Music and more
From someone who connects with all genres of music

Brand Nubian theme continues for at least one more day

You all know Cameo. Me and friends Matt and Tim in High School performed a wicked heavily theatrical pantomime to "Word Up" whenever we sensed a party lagged energy. Though I now suspect that as fun as it seemed to us, that our act was quite self-alienating. We don't talk it about it much these days. It was our Mystic River.

"Rigoris Mortis" is one of 3 songs from Cardiac Arrest to hit the Billboard R&B; charts, reaching number 33. Julliard musician Larry Blckmon was the biggest talent behind the group, which began as a 13-piece funk outfit called the New York City Players.

When the group changed its name and eventually slimmed down to a trio, vocalist/producer Blackmon emerged as the clear he alpha-male. You can tell, because he was allowed to wear the biggest, reddest codpiece.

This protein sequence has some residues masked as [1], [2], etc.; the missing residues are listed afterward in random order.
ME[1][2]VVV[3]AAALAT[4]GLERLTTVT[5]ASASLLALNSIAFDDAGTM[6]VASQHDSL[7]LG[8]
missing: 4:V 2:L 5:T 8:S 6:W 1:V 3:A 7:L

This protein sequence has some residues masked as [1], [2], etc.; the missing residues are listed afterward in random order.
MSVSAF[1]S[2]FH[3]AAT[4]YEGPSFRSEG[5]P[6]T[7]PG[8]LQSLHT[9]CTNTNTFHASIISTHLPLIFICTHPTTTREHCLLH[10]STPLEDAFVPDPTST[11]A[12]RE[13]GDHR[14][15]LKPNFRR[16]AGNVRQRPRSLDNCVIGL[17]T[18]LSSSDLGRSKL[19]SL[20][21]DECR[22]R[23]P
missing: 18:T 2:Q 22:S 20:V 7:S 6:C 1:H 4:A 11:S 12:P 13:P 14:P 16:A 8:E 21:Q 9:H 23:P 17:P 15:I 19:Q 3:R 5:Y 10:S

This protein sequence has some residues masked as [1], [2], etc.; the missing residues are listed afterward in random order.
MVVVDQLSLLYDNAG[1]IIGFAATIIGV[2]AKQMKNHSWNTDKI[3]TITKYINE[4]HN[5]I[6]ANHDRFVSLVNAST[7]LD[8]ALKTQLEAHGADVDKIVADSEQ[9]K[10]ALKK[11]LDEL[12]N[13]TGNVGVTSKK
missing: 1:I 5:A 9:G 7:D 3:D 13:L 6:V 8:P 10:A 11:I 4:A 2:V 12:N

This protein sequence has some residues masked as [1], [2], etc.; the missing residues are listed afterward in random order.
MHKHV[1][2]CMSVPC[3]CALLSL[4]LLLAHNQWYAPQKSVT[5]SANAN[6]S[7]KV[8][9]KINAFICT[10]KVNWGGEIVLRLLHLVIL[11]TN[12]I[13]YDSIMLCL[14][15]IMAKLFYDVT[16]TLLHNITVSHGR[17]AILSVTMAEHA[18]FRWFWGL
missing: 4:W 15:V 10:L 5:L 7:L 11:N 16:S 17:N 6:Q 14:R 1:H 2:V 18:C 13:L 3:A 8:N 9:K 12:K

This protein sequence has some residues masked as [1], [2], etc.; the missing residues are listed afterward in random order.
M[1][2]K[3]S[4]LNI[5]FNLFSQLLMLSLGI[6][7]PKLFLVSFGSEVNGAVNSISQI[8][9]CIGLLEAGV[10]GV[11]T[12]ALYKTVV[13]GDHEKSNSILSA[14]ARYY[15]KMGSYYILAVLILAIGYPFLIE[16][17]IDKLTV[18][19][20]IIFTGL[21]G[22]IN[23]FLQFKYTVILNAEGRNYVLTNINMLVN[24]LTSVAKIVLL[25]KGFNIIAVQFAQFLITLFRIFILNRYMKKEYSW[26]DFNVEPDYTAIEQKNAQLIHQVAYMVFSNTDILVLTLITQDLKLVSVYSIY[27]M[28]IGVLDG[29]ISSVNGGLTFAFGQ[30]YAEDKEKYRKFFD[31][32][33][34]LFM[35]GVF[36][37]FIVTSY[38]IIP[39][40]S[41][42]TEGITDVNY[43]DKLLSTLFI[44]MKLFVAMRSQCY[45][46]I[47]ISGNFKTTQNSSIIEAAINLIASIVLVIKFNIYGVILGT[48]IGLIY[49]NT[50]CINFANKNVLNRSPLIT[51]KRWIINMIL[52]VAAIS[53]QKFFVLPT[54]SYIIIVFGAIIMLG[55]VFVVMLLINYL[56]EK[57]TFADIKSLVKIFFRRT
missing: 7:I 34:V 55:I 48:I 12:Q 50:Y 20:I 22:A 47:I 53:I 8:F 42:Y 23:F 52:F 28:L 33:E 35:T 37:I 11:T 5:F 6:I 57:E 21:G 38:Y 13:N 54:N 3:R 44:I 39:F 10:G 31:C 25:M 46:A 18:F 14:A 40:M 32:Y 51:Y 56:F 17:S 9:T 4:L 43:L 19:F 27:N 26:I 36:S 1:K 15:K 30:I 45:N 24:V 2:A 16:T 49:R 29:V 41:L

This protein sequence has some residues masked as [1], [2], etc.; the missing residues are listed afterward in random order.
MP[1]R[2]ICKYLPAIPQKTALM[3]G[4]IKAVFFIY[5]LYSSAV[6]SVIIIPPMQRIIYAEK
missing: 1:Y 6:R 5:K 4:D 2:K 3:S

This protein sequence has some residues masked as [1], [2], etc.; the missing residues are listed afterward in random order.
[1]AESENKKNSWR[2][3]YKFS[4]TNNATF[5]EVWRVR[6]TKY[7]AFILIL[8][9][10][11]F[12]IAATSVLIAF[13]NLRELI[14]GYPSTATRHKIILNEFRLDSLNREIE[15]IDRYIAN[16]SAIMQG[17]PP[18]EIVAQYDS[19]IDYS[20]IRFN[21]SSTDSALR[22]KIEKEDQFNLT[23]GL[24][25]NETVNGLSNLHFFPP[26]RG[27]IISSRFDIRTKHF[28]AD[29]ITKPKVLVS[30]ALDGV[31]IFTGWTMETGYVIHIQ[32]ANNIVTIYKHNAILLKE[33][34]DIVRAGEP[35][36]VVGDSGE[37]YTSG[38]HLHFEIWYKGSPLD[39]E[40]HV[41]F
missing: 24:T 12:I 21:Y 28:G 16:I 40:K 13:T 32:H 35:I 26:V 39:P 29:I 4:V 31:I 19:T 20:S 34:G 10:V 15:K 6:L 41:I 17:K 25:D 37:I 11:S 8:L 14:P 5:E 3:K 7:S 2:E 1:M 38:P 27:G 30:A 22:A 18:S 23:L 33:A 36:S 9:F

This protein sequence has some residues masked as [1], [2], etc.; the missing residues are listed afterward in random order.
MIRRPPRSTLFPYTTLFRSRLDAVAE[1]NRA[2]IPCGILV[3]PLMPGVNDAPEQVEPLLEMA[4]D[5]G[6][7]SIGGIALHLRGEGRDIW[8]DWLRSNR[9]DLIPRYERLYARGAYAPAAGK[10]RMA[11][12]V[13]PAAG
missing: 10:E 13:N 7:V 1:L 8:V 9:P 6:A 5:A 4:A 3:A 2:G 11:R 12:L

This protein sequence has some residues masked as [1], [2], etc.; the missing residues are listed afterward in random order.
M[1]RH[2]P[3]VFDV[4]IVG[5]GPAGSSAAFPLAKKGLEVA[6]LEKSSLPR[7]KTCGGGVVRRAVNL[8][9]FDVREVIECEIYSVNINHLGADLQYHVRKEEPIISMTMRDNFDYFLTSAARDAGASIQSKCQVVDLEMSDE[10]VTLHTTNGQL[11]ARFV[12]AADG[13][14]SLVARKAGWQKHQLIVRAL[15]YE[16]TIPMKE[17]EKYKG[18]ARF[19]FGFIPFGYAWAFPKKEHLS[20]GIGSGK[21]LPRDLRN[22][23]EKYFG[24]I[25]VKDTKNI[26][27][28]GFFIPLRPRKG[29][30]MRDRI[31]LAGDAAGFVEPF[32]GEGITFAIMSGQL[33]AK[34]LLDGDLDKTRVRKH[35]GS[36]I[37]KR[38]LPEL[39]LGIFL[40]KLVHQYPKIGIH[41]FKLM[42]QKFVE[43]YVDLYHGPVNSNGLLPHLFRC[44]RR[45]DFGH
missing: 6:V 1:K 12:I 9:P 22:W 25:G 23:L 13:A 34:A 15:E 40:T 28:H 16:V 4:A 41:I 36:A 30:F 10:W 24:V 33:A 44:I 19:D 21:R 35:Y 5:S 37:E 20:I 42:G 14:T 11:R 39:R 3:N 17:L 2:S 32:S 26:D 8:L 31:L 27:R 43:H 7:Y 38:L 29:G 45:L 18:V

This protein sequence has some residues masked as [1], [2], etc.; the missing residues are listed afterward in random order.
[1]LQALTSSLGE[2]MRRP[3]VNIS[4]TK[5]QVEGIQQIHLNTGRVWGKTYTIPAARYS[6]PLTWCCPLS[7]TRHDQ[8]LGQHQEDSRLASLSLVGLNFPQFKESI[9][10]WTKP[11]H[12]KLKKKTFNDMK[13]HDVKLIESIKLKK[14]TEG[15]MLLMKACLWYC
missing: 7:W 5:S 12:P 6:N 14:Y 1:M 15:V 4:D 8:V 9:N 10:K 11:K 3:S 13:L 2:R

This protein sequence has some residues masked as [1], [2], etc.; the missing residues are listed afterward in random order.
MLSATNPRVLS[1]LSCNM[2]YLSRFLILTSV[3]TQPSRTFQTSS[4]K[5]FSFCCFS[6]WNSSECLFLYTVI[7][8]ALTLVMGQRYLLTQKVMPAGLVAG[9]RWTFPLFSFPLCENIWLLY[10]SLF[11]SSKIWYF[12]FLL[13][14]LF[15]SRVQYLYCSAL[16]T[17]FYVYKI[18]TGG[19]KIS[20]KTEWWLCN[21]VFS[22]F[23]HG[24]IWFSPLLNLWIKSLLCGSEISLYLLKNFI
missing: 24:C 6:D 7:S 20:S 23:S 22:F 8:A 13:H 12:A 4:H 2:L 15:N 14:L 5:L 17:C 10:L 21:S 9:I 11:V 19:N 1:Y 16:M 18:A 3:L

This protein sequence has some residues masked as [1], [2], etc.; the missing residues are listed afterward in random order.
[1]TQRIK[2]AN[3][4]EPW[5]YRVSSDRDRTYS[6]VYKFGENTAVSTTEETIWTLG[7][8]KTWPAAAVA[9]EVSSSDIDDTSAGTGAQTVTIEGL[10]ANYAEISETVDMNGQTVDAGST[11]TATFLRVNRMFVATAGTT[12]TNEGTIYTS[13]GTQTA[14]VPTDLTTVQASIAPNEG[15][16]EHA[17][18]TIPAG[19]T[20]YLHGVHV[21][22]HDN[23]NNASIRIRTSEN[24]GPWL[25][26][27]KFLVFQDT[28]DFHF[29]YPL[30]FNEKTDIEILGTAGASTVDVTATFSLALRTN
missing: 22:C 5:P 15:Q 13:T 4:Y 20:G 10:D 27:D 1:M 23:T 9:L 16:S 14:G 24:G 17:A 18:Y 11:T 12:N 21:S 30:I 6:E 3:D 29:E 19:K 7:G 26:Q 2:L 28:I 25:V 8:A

(Within synth-funk prides, the codpiece functions in a similar way to the "conch" in "The Lord of the Flies". )

70s Cameo was much more in-line with a PFunk sensibility; horn heavy and brash. The band was one of only a few 70s acts to survive, and indeed prosper, into the 80s, when horny horns were suddenly out of fashion and urban contemporary synth-funk made its disturbing move.

Many of the funk bands that were big in the 1970s had a hard time surviving in the 1980s, especially if they were horn bands. Having a killer horn section was something that a lot of 1970s funk outfits prided themselves on, and it was no fun when, in the 1980s, they were told that their horns sound dated and that urban contemporary audiences only wanted to hear synthesizers, sequencers, and drum machines. But Cameo, unlike many funk bands that emerged in the late '70s, really thrived in the 1980s. Lead singer/producer Larry Blackmon insisted on changing with the times, and he did so by making Cameo more high-tech and seeing to it that albums like 1985's Single Life and 1986's Word Up! were relevant to the urban contemporary and hip-hop scenes. Nonetheless, Cameo still sounded like Cameo; "Word Up!", in fact, is one of its best albums. The wildly infectious title song was a major hit, and Cameo is equally captivating on other funk treasures that include "Fast, Fierce and Funny," "Back and Forth," and Candy.